Album Reviews

Sweet Indie-Pop from Field Trips Collective: Kooties- ‘Yearbook’ EP Review

Courtesy of Kooties

Courtesy of Kooties

‘Cooties’ were once known as something you didn’t want to have as a child. The fictional disease and embarrassment that went hand in hand with love affairs as a child. The same feeling paired with light-heartedness comes from the San Diego band Kooties, an indie-pop and “kiwi” band that came together from the guitarist of Space Heat, and Field Trips collective co-founder, Ren Rogers. Living up to their self-proclaimed genre of sweet “kiwi” pop, their debut album, Yearbook, combines surf-pop, light melodies, and a feel good aura that can be pressed as a soundtrack for a sunny day, and would be the only type of ‘cooties’ you want to ever have.

If unfamiliar with Field Trips Collective, they are a self-started label in San Diego, which contain various SD artists within the same musical genre scheme, and some rotating members within different projects. Frank Mindingall (bass), Skylar Eppler (drums), Ren Rogers (guitar/vocals), and Jakob Mc Whinney (guitar/backup vocals) are the gentlemen that make up Kooties, and are familiar names within the Field Trips community. Their debut EP, Yearbook, in partnership with Bleeding Gold Records, now available, is one of four releases from the members of Field Trips Collective. Each song runs on average of two minutes, and are playful songs that are the epitome of just feeling good.

Starting off the EP, “Broken English,” which is an upbeat track, centralized around fun melodies and jangly guitars. Besides the easy-feel and surf rhythmic qualities that are exuded from this track, the loving factor is high; awkwardness that fill up the heart and the end result is “broken english.” Can we say aww?Headhunter,” is sweeter indie-pop that tugs at your heart strings in the best way possible. Between the prominent guitars, barely heard is a warm bass, which is a delight to hear and I only wish that more could be heard.

A personal favorite, along with “Broken English,” and a somewhat different track, would be “Crush.” Still holding on to the dreamy surf pop, it’s more refined and softened with a female backup vocalist, which breaks this song away from others on the EP. It ends abruptly, possibly like a crush, and definitely is well planned for wanting more, since this track is about a minute and a half. “The projectionist” is an upbeat version that could be something Bright Eyes would produce, without the heavy depression. Even if lyrically it could be something heavy, the music has the ability to redirect the emotions. The last track to wrap up the album is “Anas Execution.” Another track that could stand alone, starting off with an acoustic guitar and slowly building to a louder indie-pop anthem, and once it has you hooked, it ends, also coming in a little over a minute.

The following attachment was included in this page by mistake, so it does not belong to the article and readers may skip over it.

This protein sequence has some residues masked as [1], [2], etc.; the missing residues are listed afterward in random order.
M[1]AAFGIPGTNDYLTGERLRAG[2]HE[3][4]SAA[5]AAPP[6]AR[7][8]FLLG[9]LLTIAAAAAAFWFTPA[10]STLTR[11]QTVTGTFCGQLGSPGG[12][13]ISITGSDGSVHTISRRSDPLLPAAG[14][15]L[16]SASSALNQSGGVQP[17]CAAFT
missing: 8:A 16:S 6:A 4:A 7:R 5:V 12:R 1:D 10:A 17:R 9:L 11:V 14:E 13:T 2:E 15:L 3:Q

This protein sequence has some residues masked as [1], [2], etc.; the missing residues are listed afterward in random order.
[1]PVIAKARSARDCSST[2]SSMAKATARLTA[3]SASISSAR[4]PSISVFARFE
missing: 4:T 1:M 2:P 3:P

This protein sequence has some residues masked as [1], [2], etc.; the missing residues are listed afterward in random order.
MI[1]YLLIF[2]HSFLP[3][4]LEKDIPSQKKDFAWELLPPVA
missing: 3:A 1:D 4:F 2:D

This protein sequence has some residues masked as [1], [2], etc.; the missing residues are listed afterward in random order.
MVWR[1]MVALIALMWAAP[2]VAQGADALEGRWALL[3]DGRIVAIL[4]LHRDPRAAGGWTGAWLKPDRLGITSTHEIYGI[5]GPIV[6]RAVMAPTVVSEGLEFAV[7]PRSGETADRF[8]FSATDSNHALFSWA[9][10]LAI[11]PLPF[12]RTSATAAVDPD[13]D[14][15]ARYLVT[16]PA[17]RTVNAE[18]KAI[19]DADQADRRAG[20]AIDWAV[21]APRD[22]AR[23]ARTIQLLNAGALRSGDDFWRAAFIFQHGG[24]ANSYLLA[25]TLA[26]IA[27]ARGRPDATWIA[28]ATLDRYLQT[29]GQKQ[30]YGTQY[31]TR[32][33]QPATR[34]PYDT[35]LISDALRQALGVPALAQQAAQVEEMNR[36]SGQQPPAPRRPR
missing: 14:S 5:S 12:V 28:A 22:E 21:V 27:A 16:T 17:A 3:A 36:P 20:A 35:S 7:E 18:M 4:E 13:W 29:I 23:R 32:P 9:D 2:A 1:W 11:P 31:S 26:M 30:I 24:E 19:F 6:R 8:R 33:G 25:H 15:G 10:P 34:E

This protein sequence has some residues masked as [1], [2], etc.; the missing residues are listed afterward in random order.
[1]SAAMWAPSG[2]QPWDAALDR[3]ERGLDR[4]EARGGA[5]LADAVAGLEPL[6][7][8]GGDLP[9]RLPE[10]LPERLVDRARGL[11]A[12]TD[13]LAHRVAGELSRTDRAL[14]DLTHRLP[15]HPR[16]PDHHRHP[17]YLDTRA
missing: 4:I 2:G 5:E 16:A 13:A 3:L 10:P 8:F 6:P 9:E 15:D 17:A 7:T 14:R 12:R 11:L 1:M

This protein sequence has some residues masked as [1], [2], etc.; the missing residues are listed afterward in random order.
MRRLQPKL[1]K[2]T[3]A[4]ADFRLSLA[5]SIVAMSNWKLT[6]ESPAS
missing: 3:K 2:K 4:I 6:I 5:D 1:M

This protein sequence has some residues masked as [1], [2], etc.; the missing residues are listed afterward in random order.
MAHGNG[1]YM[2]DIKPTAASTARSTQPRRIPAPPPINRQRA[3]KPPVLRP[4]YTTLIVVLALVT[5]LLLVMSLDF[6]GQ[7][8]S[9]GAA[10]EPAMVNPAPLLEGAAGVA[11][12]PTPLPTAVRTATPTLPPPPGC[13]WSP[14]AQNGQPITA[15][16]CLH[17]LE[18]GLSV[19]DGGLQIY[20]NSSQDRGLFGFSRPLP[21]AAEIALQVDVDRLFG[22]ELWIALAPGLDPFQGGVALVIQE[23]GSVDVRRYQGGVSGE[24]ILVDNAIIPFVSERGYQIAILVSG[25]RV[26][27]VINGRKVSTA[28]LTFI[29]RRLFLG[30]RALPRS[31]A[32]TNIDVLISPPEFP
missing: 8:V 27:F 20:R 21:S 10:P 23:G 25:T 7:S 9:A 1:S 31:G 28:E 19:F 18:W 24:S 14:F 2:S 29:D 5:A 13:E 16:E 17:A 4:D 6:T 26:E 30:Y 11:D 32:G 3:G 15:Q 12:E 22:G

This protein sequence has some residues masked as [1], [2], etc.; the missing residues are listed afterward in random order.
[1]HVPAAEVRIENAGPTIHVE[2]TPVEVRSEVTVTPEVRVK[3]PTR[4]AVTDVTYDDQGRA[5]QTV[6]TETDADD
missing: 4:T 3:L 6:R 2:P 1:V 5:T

Yearbook‘s approach is directed to the heart, along with the band itself, who also play with the listener’s emotion, besides lyrical content, but of the abrupt and shortness of their tracks. If broken down by the definition of a yearbook, Kooties interpretation and the result is an EP containing this collection of memories. Just like thoughts, which can be short lived, nostalgic transportation to the past, the shortness of the songs are a reflection; which pull on certain emotional areas and could be the perfect definition and the inspiration behind this indie-kiwi-pop EP.

Along with their music, swing by the Acerogami, tomorrow at 8, for their tape release show, in Pomona, along with Dabble, and Teenage Exorcists.

kooties-teenage-exorcists-show (1)

 

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